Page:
A high-level symposium entitled Conflict-Sensitive Education – Why and How? will bring together over 150 participants from around the world on 8 April to examine ways to improve children's access to quality education in conflict-affected countries. It will provide an opportunity to launch guidance and implementation tools – tested in countries including Kenya, Liberia, Pakistan, Somalia, and South Sudan – with a view to supporting education stakeholders in introducing conflict-sensitive education into their education systems.
Held at UNESCO Headquarters (2 - 5.30 p.m., Room II), the Symposium will highlight the challenges of providing quality education to children in conflict areas along with guidance for such work. Participants will share their experiences in conflict-affected countries and promote practical tools and approaches to address conflict through education policies and programmes. The event reflects the conviction that investing in conflict-sensitive education can save children’s lives and studies have shown that conflict-sensitive education helps to prevent new conflicts and their effects.
Yet the provision of quality education in conflict-affected and fragile contexts often remains an unfulfilled promise. Although education is the highest priority of families and young people at all times, it remains one of the most underfunded sectors during crises
Presently, 1.5 billion people live in countries affected by conflict or fragility, and approximately 61 million children are out of school. Over 40% of these are living in conflict-affected areas, and approximately 20 million of them are girls. Girls account for 30% of the refugees enrolled in secondary school, and are the most vulnerable to sexual violence and exploitation in times of conflict. In response to such disturbing figures, the international community is advocating for conflict-sensitive education, through this Symposium as well as other events.
The tools that will be promoted during the Symposium aim to contribute to peace-building and conflict-prevention. They articulate strategies to ensure that conflict-prevention is integrated into education policies and programmes so as to avert the eruption of new conflicts in the future.
The Symposium is organized by UNESCO’s International Institute for Educational Planning (IIEP), the International Network for Education in Emergencies (INEE) and its Working Group on Education and Fragility with support from Comic Relief, the European Commission, UNICEF and USAID. Ministers of Education from Liberia, Palestine, and Mali will speak about their own experiences of providing education during and after conflict. Other high-level participants from international and national agencies will also contribute to panel discussions during the event.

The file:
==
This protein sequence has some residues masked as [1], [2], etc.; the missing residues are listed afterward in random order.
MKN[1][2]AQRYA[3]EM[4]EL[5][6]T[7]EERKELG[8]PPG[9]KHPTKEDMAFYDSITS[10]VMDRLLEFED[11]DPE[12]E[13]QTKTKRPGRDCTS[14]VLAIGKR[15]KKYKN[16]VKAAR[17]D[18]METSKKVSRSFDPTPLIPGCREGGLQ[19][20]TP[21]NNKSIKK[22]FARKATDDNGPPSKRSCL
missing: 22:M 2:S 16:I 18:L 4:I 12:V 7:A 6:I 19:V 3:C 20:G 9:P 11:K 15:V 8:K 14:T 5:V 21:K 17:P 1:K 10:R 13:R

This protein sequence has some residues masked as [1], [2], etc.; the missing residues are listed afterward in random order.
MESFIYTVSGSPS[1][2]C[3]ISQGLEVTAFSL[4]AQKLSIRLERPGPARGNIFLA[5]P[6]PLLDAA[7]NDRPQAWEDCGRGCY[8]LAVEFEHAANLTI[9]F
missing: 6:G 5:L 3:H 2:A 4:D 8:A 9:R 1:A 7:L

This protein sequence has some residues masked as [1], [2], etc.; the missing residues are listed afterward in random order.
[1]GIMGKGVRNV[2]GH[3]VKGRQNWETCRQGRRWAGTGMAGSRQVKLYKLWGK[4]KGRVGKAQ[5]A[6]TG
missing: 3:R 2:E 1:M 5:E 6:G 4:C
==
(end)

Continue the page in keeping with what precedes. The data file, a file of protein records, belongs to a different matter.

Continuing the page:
The event will be followed by a concert by Peter Yarrow, from the 1960s folk group Peter, Paul, and Mary. Peter Yarrow will also talk about his charity Operation Respect, which supports prevention of violence and bullying against children around the world.
The full agenda and more information on the Symposium may be found on INEE’s and IIEP’s websites. This event will be live-streamed through the UNESCO and INEE websites.
Journalists wishing to cover the event require accreditation. Contact:
Maxime Bouquet, Communication Officer, UNESCO-IIEP, +33 (0)145037766, email@example.com
The International Institute for Educational Planning (IIEP) supports governments in planning and managing their education systems so that they can achieve their national objectives as well as the internationally agreed development goals. IIEP develops sustainable educational capacity through training, research, technical assistance and knowledge sharing. IIEP has developed materials to support ministries to integrate conflict and disaster risk reduction into policy and planning.
The Inter-Agency Network for Education in Emergencies (INEE) is an open global network of almost 7,500 practitioners and policy makers working together to ensure all persons the right to quality and safe education in emergencies and post-crisis recovery. Its Working Group on Education and Fragility supports these efforts through a harmonized vision, approach and tools on conflict-sensitive education.
Funded by: USAID, UNICEF, European Commission, Comic Relief